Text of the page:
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America First foreign policy ‘profoundly dangerous,’ invites multi-front war, eminent historian warns

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The United States needs to maintain its global focus and efforts to stymie the growing cooperation and ambition of ‘axis of evil states,’ according to historian and journalist Andrew Roberts, Baron Roberts of Belgravia. Roberts sits in the British House of Lords.

‘When it comes to the axis of evil states, frankly, it’s not the worst thing in the world to have a forever war, especially if you will not actually fight,’ Roberts, a biographer of several British leaders, including Winston Churchill, told Fox News Digital. ‘It can be done for an amount which is a really very impressive return on investment.’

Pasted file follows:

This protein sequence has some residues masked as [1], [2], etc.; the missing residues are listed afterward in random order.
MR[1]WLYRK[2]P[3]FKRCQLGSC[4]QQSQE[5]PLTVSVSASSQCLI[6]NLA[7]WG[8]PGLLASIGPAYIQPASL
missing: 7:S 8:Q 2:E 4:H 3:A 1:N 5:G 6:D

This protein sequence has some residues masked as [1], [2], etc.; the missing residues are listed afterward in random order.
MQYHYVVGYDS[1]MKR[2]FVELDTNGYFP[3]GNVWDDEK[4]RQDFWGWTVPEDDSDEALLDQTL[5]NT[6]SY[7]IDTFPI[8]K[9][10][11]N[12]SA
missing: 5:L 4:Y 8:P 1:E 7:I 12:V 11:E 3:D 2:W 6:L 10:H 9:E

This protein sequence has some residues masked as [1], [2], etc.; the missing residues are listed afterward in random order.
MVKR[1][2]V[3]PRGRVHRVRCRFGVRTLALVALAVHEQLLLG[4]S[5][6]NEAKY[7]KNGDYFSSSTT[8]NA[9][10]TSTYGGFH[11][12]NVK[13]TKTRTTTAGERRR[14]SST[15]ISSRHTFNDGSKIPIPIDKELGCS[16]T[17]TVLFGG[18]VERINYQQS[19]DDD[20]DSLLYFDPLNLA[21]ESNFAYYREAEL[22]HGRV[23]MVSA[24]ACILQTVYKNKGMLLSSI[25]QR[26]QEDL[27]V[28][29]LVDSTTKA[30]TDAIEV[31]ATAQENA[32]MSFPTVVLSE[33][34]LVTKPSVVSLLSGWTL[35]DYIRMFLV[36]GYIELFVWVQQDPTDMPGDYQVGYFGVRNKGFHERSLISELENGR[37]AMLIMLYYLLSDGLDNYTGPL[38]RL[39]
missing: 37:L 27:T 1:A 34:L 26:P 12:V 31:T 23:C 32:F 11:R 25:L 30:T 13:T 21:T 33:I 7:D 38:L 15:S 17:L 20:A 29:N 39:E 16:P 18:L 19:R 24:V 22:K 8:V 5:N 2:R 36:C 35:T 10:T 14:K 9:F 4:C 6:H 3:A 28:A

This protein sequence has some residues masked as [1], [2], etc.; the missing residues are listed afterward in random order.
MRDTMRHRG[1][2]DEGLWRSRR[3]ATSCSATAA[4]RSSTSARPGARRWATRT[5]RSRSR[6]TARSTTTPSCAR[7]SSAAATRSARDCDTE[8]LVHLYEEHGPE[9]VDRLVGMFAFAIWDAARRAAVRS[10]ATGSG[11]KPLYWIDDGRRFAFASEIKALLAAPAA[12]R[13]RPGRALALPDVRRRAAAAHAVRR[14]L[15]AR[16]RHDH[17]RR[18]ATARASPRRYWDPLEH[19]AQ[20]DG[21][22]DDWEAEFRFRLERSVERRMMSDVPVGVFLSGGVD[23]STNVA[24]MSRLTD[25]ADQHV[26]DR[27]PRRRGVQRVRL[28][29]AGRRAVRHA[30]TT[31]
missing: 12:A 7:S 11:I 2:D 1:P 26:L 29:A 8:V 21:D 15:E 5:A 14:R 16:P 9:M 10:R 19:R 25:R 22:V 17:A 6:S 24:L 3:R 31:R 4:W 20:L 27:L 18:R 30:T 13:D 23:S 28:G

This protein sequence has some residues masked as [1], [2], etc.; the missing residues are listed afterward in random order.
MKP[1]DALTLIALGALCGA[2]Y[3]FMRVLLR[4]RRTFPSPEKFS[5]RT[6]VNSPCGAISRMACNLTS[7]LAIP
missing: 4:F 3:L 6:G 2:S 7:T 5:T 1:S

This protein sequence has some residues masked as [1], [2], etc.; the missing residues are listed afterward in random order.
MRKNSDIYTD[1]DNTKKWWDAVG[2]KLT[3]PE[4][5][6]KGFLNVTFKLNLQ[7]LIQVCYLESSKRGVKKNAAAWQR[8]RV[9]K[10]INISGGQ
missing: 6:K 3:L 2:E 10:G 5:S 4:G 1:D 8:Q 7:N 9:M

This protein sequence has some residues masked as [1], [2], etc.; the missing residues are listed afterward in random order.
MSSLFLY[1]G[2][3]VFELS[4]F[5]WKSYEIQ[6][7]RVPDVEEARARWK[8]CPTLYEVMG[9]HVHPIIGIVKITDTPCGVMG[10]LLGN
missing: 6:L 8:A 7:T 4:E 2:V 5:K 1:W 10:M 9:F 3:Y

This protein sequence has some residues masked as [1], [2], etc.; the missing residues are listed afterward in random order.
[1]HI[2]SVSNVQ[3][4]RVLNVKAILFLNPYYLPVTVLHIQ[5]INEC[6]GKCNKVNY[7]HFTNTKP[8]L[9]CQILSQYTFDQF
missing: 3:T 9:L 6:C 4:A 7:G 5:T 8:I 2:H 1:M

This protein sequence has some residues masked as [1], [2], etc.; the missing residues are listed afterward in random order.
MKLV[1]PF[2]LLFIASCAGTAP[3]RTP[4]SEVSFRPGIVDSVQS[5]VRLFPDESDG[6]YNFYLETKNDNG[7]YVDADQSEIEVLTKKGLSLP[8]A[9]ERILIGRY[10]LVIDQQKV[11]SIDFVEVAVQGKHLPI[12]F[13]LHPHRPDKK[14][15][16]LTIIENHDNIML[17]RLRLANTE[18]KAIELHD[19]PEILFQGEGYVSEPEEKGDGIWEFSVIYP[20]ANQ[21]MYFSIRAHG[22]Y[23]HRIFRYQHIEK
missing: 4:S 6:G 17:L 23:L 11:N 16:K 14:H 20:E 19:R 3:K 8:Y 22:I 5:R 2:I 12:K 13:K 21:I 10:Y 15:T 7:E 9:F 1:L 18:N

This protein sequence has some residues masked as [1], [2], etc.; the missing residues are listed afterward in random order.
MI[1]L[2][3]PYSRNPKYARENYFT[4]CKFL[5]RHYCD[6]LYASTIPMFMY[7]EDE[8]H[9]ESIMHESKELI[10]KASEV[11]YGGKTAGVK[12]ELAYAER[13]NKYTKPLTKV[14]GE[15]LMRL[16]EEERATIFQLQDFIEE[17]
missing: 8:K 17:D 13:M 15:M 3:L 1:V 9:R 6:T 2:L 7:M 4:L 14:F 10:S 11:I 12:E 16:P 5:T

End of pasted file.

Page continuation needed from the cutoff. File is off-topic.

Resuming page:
Roberts, along with retired Gen. David Petraeus, wrote ‘Conflict: The Evolution of Warfare from 1945 to Ukraine,’ an assessment of U.S. foreign conflict involvement examined through the lens of successful strategic leadership. Roberts is currently working on new chapters for the paperback release, which will focus on the war in Gaza and Chinese President Xi Jinping’s ambitions for Taiwan. 

He argued that the United States, as a global superpower, can and should ‘walk and chew gum’ – so to speak – and that American isolationism would prove ‘a profoundly dangerous force… not just for the rest of the world but for America as well, ultimately.’